I’ve written before about how fascinating I think brand mascots are. It’s always amazing to me how little most of us know about the characters that represent some of our favorite brands. Some were based on a real person, others were created by ad executives and others are shrouded in mystery to this day.
I feel equipped to attend a trivia night now that I finally know the name of the mustached man on the Pringle’s can. He is Julius Pringles and he’s been rocking that mustache for 50 years. He’s been redesigned slightly, lost his eyebrows, gained a bowtie, but he had the same facial hair when mustaches were cool, when they weren’t and when they became cool again.
Sadly, Julius Pringles wasn’t a real guy. We know the potato chip shaped face was designed by Louis R. Dixon in 1967. The name is what people tend to disagree on. The name Pringles is usually associated with one of two plausible theories. The first theory claims the name comes from an inventor named Mark Pringle, who filed US Patent 2,286,644 titled “Method and Apparatus for Processing Potatoes.” Other people believe it’s no coincidence that two advertisers at Proctor and Gamble during this time lived on Pringle Drive in Ohio.
Sure, it isn’t a human face, but that doesn’t make people any less curious about the highly recognizable panda. This icon was designed to represent a particular giant panda named Chi Chi. She was the first panda in the world to receive international fame. The London Zoo was meant to have Chi Chi on a three week loan in 1958, but ended up keeping the gentle giant permanently. The Zoological Society of London made it clear they didn’t condone the collection of wild pandas, but since she was already in captivity they wanted to give her a proper home.
The World Wildlife Foundation set out to brand themselves in 1961, and they needed a symbol that would resonate with people worldwide and overcome language barriers. Chi Chi was chosen because of the panda’s endangered status, its strength, and the far less endearing reason; a black and white animal would save on printing cost.
Starbucks knew we would ask, so they have a page dedicated to telling the siren’s story. It’s not uncommon for a writer to be involved in the branding process, but we don’t always get to see this much evidence of it.
The story began in 1971 with the creation of Starbucks and the need for a symbol that could represent the company from beginning to end. Starbucks began in the seaport of Seattle, and the founders wanted to incorporate their nautical surroundings and the history of coffee traveling to the U.S. by sea.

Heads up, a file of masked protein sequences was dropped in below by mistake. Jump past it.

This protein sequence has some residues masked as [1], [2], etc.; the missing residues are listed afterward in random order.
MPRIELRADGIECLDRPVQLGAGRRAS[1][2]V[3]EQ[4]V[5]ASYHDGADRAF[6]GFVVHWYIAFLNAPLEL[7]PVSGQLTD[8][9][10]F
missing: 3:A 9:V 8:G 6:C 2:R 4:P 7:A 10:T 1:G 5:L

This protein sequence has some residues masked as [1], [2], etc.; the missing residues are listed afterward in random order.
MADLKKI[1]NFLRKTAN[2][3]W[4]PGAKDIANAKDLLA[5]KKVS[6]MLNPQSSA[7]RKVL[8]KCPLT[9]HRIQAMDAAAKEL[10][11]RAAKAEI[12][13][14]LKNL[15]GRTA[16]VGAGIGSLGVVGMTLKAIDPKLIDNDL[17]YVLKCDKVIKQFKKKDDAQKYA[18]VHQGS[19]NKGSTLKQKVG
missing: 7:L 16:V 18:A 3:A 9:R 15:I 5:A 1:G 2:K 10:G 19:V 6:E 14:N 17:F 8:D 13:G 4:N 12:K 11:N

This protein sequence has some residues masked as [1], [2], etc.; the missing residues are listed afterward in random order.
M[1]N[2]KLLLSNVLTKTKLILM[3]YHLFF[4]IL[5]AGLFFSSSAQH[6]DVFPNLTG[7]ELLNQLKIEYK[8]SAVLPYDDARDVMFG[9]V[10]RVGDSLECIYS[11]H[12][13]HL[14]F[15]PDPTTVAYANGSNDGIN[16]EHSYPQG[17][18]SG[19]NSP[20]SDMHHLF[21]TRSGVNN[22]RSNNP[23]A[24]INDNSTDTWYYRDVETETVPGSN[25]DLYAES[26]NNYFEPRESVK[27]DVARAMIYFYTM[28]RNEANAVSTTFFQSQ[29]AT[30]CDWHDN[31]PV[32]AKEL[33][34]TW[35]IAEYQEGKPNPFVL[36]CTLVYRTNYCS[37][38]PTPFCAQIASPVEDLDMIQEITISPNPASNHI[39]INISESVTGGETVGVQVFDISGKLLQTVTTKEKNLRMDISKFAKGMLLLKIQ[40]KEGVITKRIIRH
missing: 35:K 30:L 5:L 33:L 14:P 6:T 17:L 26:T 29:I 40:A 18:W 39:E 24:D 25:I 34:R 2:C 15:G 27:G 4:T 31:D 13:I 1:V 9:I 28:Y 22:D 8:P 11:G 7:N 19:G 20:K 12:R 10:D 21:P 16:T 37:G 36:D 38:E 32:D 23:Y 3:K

In Greek mythology, sirens were infamously irresistible (albeit dangerous) creatures of the sea. I don’t think the creators of Starbucks could have fully fathomed at the time how accurate the comparison was going to be. Starbucks has many loyal fans, unable to resist the brand and the green Siren who is still the face of the brand today.
Similar to the MLB logo, everyone knows and agrees on who this logo is, but the NBA refuses to confirm it. Even Google is certain of it, and when you look up “NBA logo” a photo of All Star Jerry West pops up first. West played his entire 14 year career with the Lakers, and unsurprisingly picked up a few nicknames along the way. “The Clutch,” for his ability to come through in a crucial moment of a close game, and also “The Logo,” which is pretty self explanatory.
Global branding firm Siegal + Gale created the NBA branding in 1969 after spending hours poring over old editions of Sport magazine. The photo of Jerry West struck them because it was “dynamic, vertical and captured the essence of the game.”
The Morton Salt Girl:
This little lady may be the oldest on this list, but she’s also the most beloved. People still don her yellow frock and lavender umbrella every Halloween, her image is printed on clothing and believe it or not, Morton Salt Girl tattoos are a real thing.
Since her creation in 1911 people have begged Morton to disclose the girl’s identity, but they insist she was never based on a real girl. There is a fascinating page on the website dedicated to her story and evolution over the years. She is unique enough to stand the test of time, and Morton has been wise enough to update and modernize her look as fashion has evolved.
Now you know the history behind the logo characters you probably never gave a second thought to. What these examples all have in common is a story. Any brand, whether literal or abstract, based on real-life or fiction, should have a message of some type. Many people have connected with these brands on some level, and part of that is likely due to the rich history and familiarity that resonates with people.